OpenMP “Hello World”

Hello world!

Let’s print the statement “Hello wordl!” using all the threads in you computer:


#include <omp.h>
#include <stdio.h>
#include <stdlib.h>
int main (int argc, char *argv[]) 
{
int nthreads, tid;
/* Fork a team of threads giving them their own copies of variables */
#pragma omp parallel private(nthreads, tid)
{
/* Obtain thread number */
tid = omp_get_thread_num();
printf("Hello World from thread = %d\n", tid);
/* Only master thread does this */
if (tid == 0) 
{
nthreads = omp_get_num_threads();
printf("Number of threads = %d\n", nthreads);
}
}  /* All threads join master thread and disband */
}

Running OpenMP Programs

The OpenMP runtime environment needs an environment variable to tell it how many threads you want to use for your program. In bash syntax, this looks like this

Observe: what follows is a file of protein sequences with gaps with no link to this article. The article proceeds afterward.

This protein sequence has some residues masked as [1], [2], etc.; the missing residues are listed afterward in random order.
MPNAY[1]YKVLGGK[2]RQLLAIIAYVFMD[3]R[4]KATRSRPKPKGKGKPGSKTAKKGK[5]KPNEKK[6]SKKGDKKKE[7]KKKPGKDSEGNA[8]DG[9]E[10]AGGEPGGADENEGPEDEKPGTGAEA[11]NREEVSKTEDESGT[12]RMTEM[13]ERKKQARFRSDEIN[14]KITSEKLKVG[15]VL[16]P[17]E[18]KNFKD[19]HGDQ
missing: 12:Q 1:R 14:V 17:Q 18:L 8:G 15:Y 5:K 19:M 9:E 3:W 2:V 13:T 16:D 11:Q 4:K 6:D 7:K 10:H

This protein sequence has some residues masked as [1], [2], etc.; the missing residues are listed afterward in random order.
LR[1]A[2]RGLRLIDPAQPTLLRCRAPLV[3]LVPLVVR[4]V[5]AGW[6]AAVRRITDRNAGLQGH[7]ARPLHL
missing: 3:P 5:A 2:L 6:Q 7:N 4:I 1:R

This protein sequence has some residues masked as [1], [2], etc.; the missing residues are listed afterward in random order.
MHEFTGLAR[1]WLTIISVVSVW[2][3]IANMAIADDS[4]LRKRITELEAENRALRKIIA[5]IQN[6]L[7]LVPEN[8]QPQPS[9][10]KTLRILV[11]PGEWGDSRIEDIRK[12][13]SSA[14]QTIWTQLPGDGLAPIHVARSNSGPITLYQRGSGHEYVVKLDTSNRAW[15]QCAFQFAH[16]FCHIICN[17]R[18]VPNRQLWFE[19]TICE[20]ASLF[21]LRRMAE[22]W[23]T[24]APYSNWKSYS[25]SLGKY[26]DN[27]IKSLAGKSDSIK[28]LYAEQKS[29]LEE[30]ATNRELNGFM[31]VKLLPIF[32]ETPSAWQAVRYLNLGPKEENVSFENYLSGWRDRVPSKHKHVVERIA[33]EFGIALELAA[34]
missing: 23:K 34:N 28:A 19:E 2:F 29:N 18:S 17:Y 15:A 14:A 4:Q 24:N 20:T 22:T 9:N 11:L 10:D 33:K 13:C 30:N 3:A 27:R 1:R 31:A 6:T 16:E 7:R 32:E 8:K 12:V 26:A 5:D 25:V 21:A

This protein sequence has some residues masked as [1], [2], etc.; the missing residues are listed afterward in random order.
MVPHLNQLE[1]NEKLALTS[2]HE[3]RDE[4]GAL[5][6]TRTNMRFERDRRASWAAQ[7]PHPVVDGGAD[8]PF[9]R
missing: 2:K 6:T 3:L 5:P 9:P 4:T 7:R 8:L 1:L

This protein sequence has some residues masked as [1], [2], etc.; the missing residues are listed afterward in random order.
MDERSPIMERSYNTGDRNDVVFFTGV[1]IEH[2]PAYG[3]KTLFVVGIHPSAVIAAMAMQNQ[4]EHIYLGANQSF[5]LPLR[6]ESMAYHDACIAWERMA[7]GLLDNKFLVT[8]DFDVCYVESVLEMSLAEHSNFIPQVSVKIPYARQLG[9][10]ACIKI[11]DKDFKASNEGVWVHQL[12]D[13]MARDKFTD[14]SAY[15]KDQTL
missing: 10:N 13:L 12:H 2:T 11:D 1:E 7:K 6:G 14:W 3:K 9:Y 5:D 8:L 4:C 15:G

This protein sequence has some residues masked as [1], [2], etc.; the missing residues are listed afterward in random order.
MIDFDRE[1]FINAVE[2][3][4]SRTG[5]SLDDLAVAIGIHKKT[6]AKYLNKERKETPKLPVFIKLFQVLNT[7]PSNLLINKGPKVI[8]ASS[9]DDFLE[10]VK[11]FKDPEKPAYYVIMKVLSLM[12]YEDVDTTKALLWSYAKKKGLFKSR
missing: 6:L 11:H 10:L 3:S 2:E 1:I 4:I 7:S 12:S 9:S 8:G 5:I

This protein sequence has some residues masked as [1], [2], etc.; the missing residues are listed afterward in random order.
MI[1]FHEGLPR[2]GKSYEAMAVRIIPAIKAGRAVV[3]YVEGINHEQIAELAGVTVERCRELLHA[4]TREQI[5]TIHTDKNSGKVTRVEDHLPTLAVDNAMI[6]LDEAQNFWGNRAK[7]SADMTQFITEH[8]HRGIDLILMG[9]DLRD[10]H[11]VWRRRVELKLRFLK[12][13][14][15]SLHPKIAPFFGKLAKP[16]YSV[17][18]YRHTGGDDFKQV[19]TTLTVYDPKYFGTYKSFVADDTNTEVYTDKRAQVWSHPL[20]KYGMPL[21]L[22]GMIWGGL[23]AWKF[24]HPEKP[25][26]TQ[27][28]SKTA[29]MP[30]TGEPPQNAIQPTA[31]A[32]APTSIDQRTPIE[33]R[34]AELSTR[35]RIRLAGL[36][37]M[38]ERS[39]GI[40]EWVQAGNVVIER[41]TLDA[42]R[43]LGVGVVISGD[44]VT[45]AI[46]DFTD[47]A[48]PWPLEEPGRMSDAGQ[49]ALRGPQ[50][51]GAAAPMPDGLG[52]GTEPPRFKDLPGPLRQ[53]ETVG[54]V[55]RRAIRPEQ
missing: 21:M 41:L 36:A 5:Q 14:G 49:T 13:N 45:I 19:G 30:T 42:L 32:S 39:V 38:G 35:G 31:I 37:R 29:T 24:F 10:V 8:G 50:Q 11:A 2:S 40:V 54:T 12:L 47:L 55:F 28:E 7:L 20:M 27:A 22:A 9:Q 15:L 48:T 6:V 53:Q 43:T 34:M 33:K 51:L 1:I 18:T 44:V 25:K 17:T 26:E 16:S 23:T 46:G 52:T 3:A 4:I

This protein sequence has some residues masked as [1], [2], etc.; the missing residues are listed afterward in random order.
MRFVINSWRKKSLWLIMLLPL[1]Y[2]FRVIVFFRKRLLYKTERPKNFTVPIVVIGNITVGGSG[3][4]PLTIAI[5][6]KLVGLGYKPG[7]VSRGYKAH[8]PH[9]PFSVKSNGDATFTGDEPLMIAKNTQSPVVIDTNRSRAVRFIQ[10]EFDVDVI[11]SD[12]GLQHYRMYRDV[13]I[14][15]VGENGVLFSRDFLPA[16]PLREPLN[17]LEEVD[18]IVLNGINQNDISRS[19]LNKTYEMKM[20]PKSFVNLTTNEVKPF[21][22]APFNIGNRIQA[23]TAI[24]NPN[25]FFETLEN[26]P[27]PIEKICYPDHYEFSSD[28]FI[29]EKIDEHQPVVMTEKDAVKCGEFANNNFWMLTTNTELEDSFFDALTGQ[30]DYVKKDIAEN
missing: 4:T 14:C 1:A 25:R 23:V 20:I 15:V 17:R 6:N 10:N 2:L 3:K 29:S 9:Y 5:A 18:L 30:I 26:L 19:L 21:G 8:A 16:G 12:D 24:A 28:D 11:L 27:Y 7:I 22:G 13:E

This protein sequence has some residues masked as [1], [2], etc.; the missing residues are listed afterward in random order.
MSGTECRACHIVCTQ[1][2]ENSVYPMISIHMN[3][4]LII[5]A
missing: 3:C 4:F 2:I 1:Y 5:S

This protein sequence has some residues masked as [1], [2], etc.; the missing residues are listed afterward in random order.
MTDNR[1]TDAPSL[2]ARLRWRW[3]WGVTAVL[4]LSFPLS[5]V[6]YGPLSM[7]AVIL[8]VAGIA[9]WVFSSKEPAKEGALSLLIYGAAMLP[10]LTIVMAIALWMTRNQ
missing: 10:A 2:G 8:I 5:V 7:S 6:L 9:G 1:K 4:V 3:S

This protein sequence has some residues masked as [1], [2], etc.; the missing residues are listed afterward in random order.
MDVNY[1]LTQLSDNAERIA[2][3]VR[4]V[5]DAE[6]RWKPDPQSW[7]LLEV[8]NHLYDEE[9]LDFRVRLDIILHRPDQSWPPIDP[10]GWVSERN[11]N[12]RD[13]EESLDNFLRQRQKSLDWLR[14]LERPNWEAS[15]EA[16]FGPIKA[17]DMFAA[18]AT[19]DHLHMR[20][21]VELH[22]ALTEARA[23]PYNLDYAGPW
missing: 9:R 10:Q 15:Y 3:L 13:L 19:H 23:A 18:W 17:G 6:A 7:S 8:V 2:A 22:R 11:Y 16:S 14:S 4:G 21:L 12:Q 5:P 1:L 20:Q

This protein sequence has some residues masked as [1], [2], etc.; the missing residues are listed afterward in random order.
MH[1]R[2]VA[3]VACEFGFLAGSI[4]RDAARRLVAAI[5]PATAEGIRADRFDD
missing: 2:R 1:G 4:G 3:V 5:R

export OMP_NUM_THREADS=4

Now you can start your program and it will execute with 4 parallel threads:

$ ./hello
Hello from thread 0 out of 4
Hello from thread 1 out of 4
Hello from thread 2 out of 4
Hello from thread 3 out of 4

Note that if the computer you are executing your OpenMPI program on has fewer CPUs or cores than the number of threads you have specified in OMP_NUM_THREADS, the OpenMP runtime environment will still spawn as many threads but the operating system will sequentialize them.

Last updated by Learn Scientific Programming on August 10, 2017
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